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An international Hall of Fame

International pioneers of cutting-edge inventions and breakthrough products will be showcased collectively for the first time in Washington State University’s new, interactive “Entrepreneurship and Innovation Hall of Fame.”

“We believe this will be the first center in the world to highlight the accomplishments of these very dynamic and creative people,” said WSU College of Business and Economics Dean Len Jessup.

Jessup and Gus Grant, co-founder of Sprint and a 1941 WSU alumnus, announced plans Sept. 10 to create the Entrepreneurship and Innovation Hall of Fame while at the college’s inaugural meeting of its national board of advisers in Seattle.

Grant has been a driving force behind WSU’s Entrepreneurship and Innovation Initiative, which will leverage the expertise of the business college’s top-ranked entrepreneurship program to infuse entrepreneurial, creative and problem-solving thinking into some 245 fields of study university-wide. Jessup and the CBE have been charged with leading the initiative by WSU President V. Lane Rawlins and Provost Robert Bates.

“The initiative inspires every student in every undergraduate major and graduate program to literally think about their subjects in new ways and to develop an awareness of how to apply that when starting and/or conducting business at every level,” Jessup said. “As they develop their ideas and careers, they will help ensure sustained national innovation and economic successes.”

The cornerstone of the Entrepreneurship and Innovation Initiative at WSU is a dedicated state-of-the-art learning facility known as the Grant Institute for Entrepreneurship and Innovation. Its Hall of Fame will serve as the striking and engaging entrance to the building. It will lead visitors and students into state-of-the-art learning spaces in the Collaborative Learning Center, where traditional classrooms will be replaced by reconfigurable and resizable suites designed to foster and support brainstorming, collaboration, analyses and high-tech presentations.

“Unlike traditional, static tribute facilities, the Entrepreneurship and Innovation Hall of Fame will have a radical and unique structural design and use cutting-edge information technologies to enable interactive computer-based displays,” Grant said.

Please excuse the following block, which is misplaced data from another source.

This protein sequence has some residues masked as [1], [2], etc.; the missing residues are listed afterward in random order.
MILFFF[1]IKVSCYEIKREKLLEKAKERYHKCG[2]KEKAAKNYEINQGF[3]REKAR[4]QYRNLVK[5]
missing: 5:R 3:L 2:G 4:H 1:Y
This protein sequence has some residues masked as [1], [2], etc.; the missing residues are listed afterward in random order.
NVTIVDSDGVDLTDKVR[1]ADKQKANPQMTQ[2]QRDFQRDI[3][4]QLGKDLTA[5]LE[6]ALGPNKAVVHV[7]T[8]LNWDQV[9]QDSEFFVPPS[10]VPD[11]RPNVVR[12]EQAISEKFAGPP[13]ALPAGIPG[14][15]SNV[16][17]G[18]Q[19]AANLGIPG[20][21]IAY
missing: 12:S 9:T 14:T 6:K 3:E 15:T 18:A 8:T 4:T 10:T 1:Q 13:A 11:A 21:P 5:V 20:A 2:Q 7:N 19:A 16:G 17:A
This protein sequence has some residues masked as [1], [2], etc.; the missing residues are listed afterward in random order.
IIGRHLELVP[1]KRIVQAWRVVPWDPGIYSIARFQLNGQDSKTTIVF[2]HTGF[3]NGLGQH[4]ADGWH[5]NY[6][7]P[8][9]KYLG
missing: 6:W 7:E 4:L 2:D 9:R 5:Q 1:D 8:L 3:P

Some aspects of the hall were inspired by Microsoft co-founder and WSU alumnus Paul Allen’s Experience Music Project in Seattle.

“Visitors to the Hall of Fame will actually experience the ideas, creativity and vision of the pioneers of entrepreneurship and innovation. The digital Hall of Fame will bring all of those to life.”

“Importantly, the Hall of Fame will also provide a powerful vehicle for teaching and learning. Students in the Grant Institute will be involved directly in the design, construction and management of the hall,” Jessup said

WSU is a fitting home to the Grant Institute’s Hall of Fame and Collaborative Learning Center. The university has a long tradition of educating and fostering entrepreneurship among its students. In addition to Grant and Allen, other distinguished alumni include J. Elroy McCaw (’34 Business), founder of McCaw Cellular Communications; Gaymond Schultz (’63 Engineering), founder of both Stratacom and Vina Technologies; and XMLFund founder David Pool (’85 Business). Connexion by Boeing President Scott Carson (’72 Business), also an alumnus, chairs the CBE National Board of Advisors.

The Grant Institute project is already in motion. Initial funding and the commitment of a facility were secured in 2003, planning and design are underway, and renovation and construction is scheduled to begin in 2005.

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